Reader Mail: Talking About Salaries Is Good (If Sometimes Distressing)
by Mike Dang and Logan Sachon
A Billfold reader writes with some upsetting news!
I’m wondering if you can help me with a bit of news I just learned that is making me. So. Depressed. I have Master’s, I work in a research type role and have been at my current job for almost two years. I tried to negotiate a higher salary when I started but they shot me down, since the role was new to the company. Fair enough. At my first review I got a 3% raise, which at my salary is nothing.
I got a grad student intern a few months ago, which to me was great and the first step in lobbying for a FTE working under me, which I could then leverage into a pay bump. My intern just got a full-time job for when she graduates, at a competing company. Her role is going to be similar to mine, as far as I can tell. So, yay for her! But she also told me her starting salary: It is $10k more than I am making.
HELP. I feel like a chump.
My company is notorious for underpaying, but I love my job and I feel like I could really grow the role and make a career here. I need an action plan! Can I use this nugget of info in a salary review? How? Do I go talk to my boss right now? Do I take it out on my intern by relegating her to coffee duty for the rest of her time here? Salaries: why are they such a bitch, and how do I productively talk about them to the people who matter?
Logan: I guess the real question from our girl here is: Can she go to her boss and ask for more money solely based on knowing that another company is paying someone in a similar role with less experience $10,000 more? I think … no.
Mike: Right. Which is why I think she should start applying for other jobs, and then get an offer, and use that offer as leverage to get a raise.
Logan: Yes. that sounds sensible, if a lot of work.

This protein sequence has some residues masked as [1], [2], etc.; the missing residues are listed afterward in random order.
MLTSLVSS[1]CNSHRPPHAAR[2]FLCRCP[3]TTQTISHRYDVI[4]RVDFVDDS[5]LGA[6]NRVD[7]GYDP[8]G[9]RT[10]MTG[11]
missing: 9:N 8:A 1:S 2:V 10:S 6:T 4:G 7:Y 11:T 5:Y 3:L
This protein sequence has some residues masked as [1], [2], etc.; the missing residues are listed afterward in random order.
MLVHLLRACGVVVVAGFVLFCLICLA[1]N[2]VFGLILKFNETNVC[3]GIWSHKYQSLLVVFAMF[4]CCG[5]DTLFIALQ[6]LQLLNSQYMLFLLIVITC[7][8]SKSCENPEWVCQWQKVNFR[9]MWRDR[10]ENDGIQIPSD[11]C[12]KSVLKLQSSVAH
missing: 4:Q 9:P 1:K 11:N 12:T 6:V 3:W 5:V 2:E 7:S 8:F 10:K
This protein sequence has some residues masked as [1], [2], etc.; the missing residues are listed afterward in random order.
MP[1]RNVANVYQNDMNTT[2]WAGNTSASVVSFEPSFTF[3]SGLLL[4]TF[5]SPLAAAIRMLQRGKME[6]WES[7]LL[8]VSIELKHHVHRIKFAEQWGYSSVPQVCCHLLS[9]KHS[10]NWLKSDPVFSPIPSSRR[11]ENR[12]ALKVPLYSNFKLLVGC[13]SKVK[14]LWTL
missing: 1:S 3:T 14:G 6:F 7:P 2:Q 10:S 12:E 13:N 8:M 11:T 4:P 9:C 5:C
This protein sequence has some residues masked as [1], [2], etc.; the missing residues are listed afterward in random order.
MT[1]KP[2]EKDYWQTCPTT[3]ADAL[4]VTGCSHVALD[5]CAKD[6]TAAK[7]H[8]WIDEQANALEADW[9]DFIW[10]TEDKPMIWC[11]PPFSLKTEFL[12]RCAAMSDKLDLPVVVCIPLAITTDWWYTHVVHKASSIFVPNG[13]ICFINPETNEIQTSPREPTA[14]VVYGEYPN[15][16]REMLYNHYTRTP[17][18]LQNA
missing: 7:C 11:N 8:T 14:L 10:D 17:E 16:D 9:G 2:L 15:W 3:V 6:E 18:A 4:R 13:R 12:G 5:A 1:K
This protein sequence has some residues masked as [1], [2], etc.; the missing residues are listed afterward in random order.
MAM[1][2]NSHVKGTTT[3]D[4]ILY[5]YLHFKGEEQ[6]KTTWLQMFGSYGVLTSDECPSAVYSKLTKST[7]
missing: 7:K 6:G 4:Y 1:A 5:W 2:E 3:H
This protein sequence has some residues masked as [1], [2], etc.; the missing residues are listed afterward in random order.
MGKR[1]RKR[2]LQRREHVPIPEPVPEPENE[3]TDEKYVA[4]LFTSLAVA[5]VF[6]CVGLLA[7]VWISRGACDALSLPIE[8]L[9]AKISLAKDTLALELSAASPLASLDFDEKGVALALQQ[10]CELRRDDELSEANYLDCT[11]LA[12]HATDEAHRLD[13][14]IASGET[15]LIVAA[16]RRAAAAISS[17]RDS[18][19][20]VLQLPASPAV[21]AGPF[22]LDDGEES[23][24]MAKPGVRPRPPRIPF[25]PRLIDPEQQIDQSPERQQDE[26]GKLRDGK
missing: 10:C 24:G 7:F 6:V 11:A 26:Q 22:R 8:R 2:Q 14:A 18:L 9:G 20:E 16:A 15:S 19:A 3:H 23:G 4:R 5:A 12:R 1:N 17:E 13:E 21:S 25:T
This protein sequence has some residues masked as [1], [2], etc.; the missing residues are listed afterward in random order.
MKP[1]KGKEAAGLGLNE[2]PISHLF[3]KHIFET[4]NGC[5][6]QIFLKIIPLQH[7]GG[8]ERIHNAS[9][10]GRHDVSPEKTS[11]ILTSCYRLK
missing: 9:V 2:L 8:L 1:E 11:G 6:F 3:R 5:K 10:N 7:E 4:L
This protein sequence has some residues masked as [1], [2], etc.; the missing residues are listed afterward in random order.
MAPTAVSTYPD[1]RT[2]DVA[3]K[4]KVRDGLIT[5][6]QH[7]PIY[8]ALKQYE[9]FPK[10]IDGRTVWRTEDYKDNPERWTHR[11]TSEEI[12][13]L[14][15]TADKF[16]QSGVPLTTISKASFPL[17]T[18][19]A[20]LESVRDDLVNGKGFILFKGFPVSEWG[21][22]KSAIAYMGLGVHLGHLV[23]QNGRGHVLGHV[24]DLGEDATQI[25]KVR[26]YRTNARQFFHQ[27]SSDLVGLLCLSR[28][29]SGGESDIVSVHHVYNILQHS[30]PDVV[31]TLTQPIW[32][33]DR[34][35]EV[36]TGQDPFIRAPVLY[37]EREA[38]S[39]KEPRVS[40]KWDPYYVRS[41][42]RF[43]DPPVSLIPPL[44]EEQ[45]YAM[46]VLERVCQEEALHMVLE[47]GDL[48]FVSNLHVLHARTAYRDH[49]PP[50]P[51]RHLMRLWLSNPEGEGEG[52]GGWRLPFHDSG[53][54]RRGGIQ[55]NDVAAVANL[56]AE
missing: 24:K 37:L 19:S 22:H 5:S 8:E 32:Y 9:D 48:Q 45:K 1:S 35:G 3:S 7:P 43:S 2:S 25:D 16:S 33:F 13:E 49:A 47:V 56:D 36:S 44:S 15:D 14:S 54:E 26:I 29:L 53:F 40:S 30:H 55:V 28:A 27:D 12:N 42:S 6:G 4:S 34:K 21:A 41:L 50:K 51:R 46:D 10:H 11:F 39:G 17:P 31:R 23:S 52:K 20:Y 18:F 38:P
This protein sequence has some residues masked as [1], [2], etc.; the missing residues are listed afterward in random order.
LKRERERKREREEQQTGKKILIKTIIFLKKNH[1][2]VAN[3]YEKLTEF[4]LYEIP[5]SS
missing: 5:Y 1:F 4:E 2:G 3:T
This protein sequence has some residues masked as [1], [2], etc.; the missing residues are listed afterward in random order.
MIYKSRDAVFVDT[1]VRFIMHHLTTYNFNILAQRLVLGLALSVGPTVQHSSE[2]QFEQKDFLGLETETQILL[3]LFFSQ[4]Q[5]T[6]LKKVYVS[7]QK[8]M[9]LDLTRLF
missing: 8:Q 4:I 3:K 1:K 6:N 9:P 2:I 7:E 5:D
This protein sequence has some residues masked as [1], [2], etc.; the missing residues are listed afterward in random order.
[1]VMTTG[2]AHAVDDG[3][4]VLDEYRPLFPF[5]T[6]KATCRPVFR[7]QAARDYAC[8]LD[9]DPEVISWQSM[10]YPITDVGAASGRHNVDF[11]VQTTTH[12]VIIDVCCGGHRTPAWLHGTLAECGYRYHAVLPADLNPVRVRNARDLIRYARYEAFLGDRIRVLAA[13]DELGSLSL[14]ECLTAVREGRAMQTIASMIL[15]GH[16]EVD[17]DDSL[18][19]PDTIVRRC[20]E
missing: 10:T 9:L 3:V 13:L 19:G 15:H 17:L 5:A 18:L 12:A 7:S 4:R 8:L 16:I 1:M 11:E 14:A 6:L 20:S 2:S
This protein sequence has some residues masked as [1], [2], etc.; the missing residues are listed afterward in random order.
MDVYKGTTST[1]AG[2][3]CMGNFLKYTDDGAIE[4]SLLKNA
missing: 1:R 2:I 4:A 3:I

Mike: Because it’s not like she’s unhappy. She loves her job!
Logan: Well, she wasn’t unhappy until she realized she’s being paid less than an entry-level employee at a similar company. But maybe she isn’t. Maybe the companies are pretty different, despite sounding almost exactly the same. She should make a list of why the salaries aren’t really comparable. Maybe the second company has terrible healthcare, evil clients, is in the suburbs, etc.
Mike: Yeah, I like lists. And another list she should make is one about why she loves her job.
Logan: A two-column list about why her life and job are better than the intern’s life and job. That would make me feel better.
Mike: Also, I think she should think about her situation. Is she struggling financially? That’s unclear. Is her job paying all her bills? Does she want more money just because she heard someone else was making more money? You can be happy with what you have sometimes. I was happy in New York on $30,000. I was happy in New York on $40,000. I once turned down a $60,000 job in another city because I was happy with my $40,000 job, and wanted to stay in New York.
Logan: But would you have been happy knowing someone with less experience than you was making $10k more??
Mike: I don’t think you can think about it that way. There is always someone out there who seems less qualified than you, or seems so lazy, or terrible, and they are making more money than you. I think if I discovered that someone in my own company was earning more than me and had less experience, then yes, totally. But that’s not the case here.
Logan: So she should apply to other jobs, use this information to request a higher salary when she gets that job offer (“I know the market rate ix $x, I want $y”) and then she can use that job offer to get more money at her job she loves, maybe.
Mike: Yeah. And if not, I really do think she can remain happy in her job if it’s paying the bills.
Logan: Especially if she makes a list about how much more awesome her life is than her overpaid intern.
Logan: One more thing. I’m guessing she wishes she never found out about her intern’s salary. But I think it’s really important that she did!
Mike: Oh, yes. I earned $70,000 last year. Like, who cares if people know. People should know. Knowing what other people make is really useful.
Logan: This is the part where I’d say what I made last year, except I don’t know. (I haven’t done my taxes yet.) It was … not a lot. But if someone can leverage that information into a better life for themselves, HAVE AT IT.